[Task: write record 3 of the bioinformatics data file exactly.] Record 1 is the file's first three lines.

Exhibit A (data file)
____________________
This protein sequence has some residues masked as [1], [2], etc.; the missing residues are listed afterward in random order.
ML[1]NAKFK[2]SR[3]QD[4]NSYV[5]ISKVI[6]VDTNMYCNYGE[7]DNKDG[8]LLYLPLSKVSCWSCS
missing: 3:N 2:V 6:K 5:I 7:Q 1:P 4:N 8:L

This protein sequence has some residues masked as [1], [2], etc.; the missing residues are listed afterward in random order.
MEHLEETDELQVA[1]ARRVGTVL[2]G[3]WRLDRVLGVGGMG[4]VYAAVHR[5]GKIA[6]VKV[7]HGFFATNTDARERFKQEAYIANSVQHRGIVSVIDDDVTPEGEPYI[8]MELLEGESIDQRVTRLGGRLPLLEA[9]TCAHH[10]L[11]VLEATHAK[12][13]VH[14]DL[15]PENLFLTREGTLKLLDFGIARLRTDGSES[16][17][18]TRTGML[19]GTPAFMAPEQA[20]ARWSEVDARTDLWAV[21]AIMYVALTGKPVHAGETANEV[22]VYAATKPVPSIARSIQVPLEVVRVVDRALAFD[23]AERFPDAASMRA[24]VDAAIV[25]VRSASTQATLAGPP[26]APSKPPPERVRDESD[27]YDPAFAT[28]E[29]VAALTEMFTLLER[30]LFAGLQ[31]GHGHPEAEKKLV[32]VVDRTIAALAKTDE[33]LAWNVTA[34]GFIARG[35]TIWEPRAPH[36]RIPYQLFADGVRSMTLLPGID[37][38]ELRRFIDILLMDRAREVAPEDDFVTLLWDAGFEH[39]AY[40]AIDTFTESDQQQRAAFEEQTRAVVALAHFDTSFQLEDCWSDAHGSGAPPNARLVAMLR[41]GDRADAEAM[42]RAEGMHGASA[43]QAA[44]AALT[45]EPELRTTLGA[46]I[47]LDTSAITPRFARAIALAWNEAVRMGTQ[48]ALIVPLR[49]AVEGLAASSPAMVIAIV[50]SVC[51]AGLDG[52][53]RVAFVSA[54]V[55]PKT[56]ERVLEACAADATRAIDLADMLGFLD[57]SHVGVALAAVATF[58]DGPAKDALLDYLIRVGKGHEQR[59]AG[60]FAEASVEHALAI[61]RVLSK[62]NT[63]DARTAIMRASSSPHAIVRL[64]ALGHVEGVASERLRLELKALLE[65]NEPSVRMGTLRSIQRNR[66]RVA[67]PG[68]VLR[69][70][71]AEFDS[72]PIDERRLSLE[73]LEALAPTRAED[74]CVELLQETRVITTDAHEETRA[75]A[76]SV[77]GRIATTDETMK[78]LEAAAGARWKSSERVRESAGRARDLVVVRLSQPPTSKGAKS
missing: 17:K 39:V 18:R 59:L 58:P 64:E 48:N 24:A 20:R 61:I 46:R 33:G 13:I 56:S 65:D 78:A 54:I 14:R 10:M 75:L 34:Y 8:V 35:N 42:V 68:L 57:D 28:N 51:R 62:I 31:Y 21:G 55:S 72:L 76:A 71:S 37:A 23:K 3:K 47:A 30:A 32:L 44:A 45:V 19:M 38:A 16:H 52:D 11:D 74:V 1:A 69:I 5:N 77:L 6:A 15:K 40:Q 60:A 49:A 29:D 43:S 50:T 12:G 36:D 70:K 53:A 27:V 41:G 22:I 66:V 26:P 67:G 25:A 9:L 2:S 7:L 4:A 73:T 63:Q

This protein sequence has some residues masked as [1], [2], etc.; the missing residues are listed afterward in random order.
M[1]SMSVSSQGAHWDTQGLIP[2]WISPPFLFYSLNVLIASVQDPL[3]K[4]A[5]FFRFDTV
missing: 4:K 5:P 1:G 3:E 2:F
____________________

This protein sequence has some residues masked as [1], [2], etc.; the missing residues are listed afterward in random order.
M[1]SMSVSSQGAHWDTQGLIP[2]WISPPFLFYSLNVLIASVQDPL[3]K[4]A[5]FFRFDTV
missing: 4:K 5:P 1:G 3:E 2:F